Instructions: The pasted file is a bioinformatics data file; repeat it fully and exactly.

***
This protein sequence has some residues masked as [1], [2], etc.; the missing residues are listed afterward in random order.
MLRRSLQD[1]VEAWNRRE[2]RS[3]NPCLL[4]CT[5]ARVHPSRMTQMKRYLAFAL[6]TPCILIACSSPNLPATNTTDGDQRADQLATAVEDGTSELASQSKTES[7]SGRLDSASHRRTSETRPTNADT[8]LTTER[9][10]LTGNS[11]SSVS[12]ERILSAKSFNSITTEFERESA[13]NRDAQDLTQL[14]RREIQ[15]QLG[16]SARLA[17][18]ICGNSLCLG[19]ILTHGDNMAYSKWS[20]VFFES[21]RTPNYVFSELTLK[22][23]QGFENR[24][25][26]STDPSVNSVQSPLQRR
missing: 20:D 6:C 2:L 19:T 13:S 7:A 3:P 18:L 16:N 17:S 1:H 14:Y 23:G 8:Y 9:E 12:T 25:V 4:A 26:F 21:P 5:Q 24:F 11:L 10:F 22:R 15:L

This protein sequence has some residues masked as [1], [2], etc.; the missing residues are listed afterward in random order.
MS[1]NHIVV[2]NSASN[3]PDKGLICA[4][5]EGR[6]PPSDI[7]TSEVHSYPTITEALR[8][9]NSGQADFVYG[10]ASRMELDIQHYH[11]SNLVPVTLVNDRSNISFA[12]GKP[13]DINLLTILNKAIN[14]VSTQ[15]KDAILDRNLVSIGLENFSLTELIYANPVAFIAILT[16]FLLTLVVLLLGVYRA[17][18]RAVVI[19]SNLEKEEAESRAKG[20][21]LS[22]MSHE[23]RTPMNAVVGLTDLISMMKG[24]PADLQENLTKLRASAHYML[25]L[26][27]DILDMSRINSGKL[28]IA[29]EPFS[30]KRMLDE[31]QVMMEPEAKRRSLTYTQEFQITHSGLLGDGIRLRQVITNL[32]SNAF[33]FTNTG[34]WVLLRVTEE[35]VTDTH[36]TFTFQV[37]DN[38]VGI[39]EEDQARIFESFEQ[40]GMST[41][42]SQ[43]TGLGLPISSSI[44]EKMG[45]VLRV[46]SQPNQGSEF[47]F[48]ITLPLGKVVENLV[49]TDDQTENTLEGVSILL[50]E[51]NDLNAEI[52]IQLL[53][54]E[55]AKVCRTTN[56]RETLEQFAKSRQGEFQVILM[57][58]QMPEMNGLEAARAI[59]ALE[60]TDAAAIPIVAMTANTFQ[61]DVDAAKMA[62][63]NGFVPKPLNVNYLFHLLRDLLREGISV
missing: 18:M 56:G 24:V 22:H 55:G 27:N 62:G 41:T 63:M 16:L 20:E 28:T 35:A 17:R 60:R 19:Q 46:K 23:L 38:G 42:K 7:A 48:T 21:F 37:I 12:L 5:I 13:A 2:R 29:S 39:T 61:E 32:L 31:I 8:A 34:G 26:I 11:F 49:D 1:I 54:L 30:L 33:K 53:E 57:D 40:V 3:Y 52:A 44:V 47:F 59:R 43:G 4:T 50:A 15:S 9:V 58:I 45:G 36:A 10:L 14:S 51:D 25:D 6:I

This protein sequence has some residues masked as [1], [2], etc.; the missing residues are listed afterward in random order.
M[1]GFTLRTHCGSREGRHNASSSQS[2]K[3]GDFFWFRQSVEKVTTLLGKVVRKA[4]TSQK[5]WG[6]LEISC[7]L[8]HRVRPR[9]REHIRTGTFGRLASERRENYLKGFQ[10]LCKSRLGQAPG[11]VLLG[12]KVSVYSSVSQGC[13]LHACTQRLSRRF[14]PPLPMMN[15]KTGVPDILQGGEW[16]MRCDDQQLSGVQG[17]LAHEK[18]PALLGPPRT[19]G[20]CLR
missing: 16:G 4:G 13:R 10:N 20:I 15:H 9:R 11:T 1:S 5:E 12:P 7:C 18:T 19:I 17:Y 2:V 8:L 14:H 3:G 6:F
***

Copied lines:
This protein sequence has some residues masked as [1], [2], etc.; the missing residues are listed afterward in random order.
MLRRSLQD[1]VEAWNRRE[2]RS[3]NPCLL[4]CT[5]ARVHPSRMTQMKRYLAFAL[6]TPCILIACSSPNLPATNTTDGDQRADQLATAVEDGTSELASQSKTES[7]SGRLDSASHRRTSETRPTNADT[8]LTTER[9][10]LTGNS[11]SSVS[12]ERILSAKSFNSITTEFERESA[13]NRDAQDLTQL[14]RREIQ[15]QLG[16]SARLA[17][18]ICGNSLCLG[19]ILTHGDNMAYSKWS[20]VFFES[21]RTPNYVFSELTLK[22][23]QGFENR[24][25][26]STDPSVNSVQSPLQRR
missing: 20:D 6:C 2:L 19:T 13:S 7:A 3:P 18:L 16:N 17:S 1:H 14:Y 23:G 8:Y 9:E 12:T 25:V 4:A 26:F 21:P 5:Q 24:F 11:L 10:F 22:R 15:L

This protein sequence has some residues masked as [1], [2], etc.; the missing residues are listed afterward in random order.
MS[1]NHIVV[2]NSASN[3]PDKGLICA[4][5]EGR[6]PPSDI[7]TSEVHSYPTITEALR[8][9]NSGQADFVYG[10]ASRMELDIQHYH[11]SNLVPVTLVNDRSNISFA[12]GKP[13]DINLLTILNKAIN[14]VSTQ[15]KDAILDRNLVSIGLENFSLTELIYANPVAFIAILT[16]FLLTLVVLLLGVYRA[17][18]RAVVI[19]SNLEKEEAESRAKG[20][21]LS[22]MSHE[23]RTPMNAVVGLTDLISMMKG[24]PADLQENLTKLRASAHYML[25]L[26][27]DILDMSRINSGKL[28]IA[29]EPFS[30]KRMLDE[31]QVMMEPEAKRRSLTYTQEFQITHSGLLGDGIRLRQVITNL[32]SNAF[33]FTNTG[34]WVLLRVTEE[35]VTDTH[36]TFTFQV[37]DN[38]VGI[39]EEDQARIFESFEQ[40]GMST[41][42]SQ[43]TGLGLPISSSI[44]EKMG[45]VLRV[46]SQPNQGSEF[47]F[48]ITLPLGKVVENLV[49]TDDQTENTLEGVSILL[50]E[51]NDLNAEI[52]IQLL[53][54]E[55]AKVCRTTN[56]RETLEQFAKSRQGEFQVILM[57][58]QMPEMNGLEAARAI[59]ALE[60]TDAAAIPIVAMTANTFQ[61]DVDAAKMA[62][63]NGFVPKPLNVNYLFHLLRDLLREGISV
missing: 18:M 56:G 24:V 22:H 55:G 27:N 62:G 41:T 63:M 16:L 20:E 28:T 35:A 17:R 60:R 19:Q 46:K 23:L 38:G 42:K 7:A 48:T 21:F 37:I 12:L 5:I 13:A 2:R 29:S 39:T 61:E 32:L 31:I 8:A 34:G 26:I 11:F 49:D 1:I 54:L 30:L 33:K 53:E 57:D 40:V 3:Y 52:A 44:V 47:F 59:R 43:G 4:T 50:A 15:S 9:V 58:I 45:G 36:A 10:L 14:S 51:D 25:D 6:I

This protein sequence has some residues masked as [1], [2], etc.; the missing residues are listed afterward in random order.
M[1]GFTLRTHCGSREGRHNASSSQS[2]K[3]GDFFWFRQSVEKVTTLLGKVVRKA[4]TSQK[5]WG[6]LEISC[7]L[8]HRVRPR[9]REHIRTGTFGRLASERRENYLKGFQ[10]LCKSRLGQAPG[11]VLLG[12]KVSVYSSVSQGC[13]LHACTQRLSRRF[14]PPLPMMN[15]KTGVPDILQGGEW[16]MRCDDQQLSGVQG[17]LAHEK[18]PALLGPPRT[19]G[20]CLR
missing: 16:G 4:G 13:R 10:N 20:I 15:H 9:R 11:T 1:S 5:E 12:P 7:C 18:T 19:I 17:Y 2:V 8:L 14:H 3:G 6:F